When speaking of Islamic-Christian coexistence in Arab societies, or even of the coexistence between Islamic sects themselves, the idea sounds like a nice slogan or an unrealistic poem, with all the sectarian congestions currently happening in numerous Arab countries. However, accepting this means sliding downhill toward irreconcilable conflict. This is why all efforts are being made today to revive the coexistence concept, which is gradually being overshadowed by sectarianism, through workshops and seminars specified for the youth who hold in their hands the decision whether to coexist with the other or not.
In Lebanon, a workshop held by the Adyan Foundation gathered youth from Egypt, Lebanon and Jordan to discuss “Islam, building Islam and coexisting,” based on the Amman Message (a statement made in 2004 by King Abdullah II of Jordan, calling for tolerance and unity in the Islamic world) in partnership with the Royal Institute for Inter-Faith Studies in Jordan, in collaboration with the Ministry of Islamic Awqaf Trust Affairs and funded by the European Union.
Political exploitation of religions
There is common ground between Jordan, Egypt and Lebanon, since in all three countries, there are various Islamic sects living in the same society along with Christian sects. Even though things can easily get out of hand, initiatives to reunite are often quickly taken. In the workshop, youth from different sects sat down together to express their concerns and disclose their real thoughts with the presence of someone else, perhaps listening to them for the very first time.
For example, Peter Alfy, a young Egyptian, thinks that the issues between the youth is a result of the political exploitation of religions and often of pushing the young generation toward more issues and conflicts for political purposes only. Alfy, from the Coptic community that has survived numerous security events linked to sectarian conflicts, thinks that things are getting better now since the regime is changing, allowing coexistence to become desired after a long period full of problems. He emphasizes the common values that bring down all conflicts, such as the lofty principles that confirm the importance of non-atonement of others. Alfy tried to directly communicate with other young people coming from Egypt, both Muslims and Christians, to create a framework they could carry out once they go back to their country. However, no one hides their concerns about politics coming between their people and taking advantage of the youth again, especially those who are not mature enough to understand the political purposes of sectarian conflicts. While Egypt has been trying to recover from numerous problems, it has witnessed the past few years as a result of playing the sectarian card, Lebanon is still caught deep within the crisis. Sarah Obeid, a young Lebanese woman, says, “We are trying to break the stereotypes and draw a different picture about Islam than the one being promoted by terrorism and extremism.” Sarah thinks that a religious dialogue among youth is necessary for them to talk about their concerns, ideologies and thoughts openly, and for them to hold onto their religious identity, which is one of the humanitarian dimensions, without it creating a problem with others. There is no doubt that bringing up sensitive matters, especially a matter concerning Islam and coexisting with other religions, was controversial during the dialogue sessions, for such subjects raise thoughts that need thorough studies and distancing from shallowness.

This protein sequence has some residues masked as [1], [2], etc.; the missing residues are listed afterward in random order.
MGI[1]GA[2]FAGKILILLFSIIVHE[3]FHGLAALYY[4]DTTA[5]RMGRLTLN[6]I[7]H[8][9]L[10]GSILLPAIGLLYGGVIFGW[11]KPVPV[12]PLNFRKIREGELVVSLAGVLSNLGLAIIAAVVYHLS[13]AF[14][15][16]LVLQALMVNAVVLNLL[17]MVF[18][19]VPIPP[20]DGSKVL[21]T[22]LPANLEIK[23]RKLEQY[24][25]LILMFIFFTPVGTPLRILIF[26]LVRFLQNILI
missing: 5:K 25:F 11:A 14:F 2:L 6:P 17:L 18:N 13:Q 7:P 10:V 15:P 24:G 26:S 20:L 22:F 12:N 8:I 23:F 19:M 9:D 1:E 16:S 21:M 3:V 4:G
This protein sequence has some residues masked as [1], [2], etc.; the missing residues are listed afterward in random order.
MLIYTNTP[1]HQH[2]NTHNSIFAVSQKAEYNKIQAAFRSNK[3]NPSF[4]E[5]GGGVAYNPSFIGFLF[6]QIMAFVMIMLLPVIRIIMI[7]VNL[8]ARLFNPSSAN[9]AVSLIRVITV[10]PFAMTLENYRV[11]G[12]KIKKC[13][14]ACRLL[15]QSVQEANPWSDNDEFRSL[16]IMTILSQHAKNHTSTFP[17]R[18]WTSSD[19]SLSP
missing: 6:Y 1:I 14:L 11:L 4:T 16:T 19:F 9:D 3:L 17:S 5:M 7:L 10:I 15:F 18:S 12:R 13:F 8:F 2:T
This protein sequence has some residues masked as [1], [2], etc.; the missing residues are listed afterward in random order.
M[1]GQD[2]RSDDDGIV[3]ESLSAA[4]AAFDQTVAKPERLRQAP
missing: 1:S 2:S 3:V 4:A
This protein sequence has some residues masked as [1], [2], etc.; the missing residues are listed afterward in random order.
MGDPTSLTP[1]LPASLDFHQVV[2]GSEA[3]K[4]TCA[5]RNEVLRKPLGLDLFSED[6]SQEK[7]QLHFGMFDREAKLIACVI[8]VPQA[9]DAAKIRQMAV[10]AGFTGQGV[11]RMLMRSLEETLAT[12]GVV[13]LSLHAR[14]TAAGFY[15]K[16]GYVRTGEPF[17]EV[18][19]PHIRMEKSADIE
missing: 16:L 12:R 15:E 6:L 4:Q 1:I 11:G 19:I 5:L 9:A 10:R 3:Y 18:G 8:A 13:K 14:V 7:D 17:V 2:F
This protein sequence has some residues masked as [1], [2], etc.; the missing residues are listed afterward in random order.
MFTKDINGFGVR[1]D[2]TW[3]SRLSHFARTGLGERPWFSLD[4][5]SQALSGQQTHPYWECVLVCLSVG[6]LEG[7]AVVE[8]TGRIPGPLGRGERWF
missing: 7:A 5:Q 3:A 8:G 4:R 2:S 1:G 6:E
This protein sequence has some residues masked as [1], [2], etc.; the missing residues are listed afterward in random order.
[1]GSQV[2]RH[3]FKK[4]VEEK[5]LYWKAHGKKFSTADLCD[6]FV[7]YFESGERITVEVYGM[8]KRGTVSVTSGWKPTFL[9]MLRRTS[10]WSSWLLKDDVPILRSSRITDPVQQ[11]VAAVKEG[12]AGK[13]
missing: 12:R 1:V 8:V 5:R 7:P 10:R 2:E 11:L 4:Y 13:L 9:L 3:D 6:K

The youth participating in the workshop tried to get over a lot of problems raised by Islam and coexisting, most importantly the religiously strict movements that many are concerned about. Young Jordanian Mohammed Kanaan suggests moderate Islam as a solution for all current conflicts, because there are theologians encouraging extremism that distances them from the essence of Islam. Kanaan thinks that the solution starts with King Abdullah II’s Amman Message. It shows the importance of moderate Islam, which is far from extremism and the attempt to eliminate the other who might be from a different Islamic sect. He also reminds us that Christians of Jordan, for instance, are one of the oldest Christian societies in the world and Jordan can be considered today a country that aims for a real coexistence through the rhetoric of theologians, the educational curricula, awareness programs and youth guidance seminars, so they don’t get dragged by the strict Islamic movements, which have asserted a noticeable presence in the past few years.
The youth returned to their countries after participating in the workshops in Lebanon. They carried with them a lot of new ideas they might not have thought of in their societies that might be rife with sectarianism. The vice president of the Royal Institute for Interfaith Studies, Amer al-Hafi, explained to Al-Hayat that there was an effort to implement an all-embracing humanitarian speech for youth, in spite of the religious and cultural differences, especially since there was plenty of internal influences such as false slogans, the apostatizing of others and the negative way in which some look at Islam leading to a reaction from Islamic youth.
The director of the Cross Cultural Studies Department at the Adyan Foundation, Nayla Tabbara, confirms that nothing could stop the trend of taking advantage of youth except spreading awareness through workshops and programs that target this group. Knowing about the other person’s religion, or even about Islam itself, creates an obstacle for extremism. Maybe the questions raised in the minds of the youth returning to their countries are many, but at least now they are thinking instead of being driven by a well-promoted politico-religious trend.
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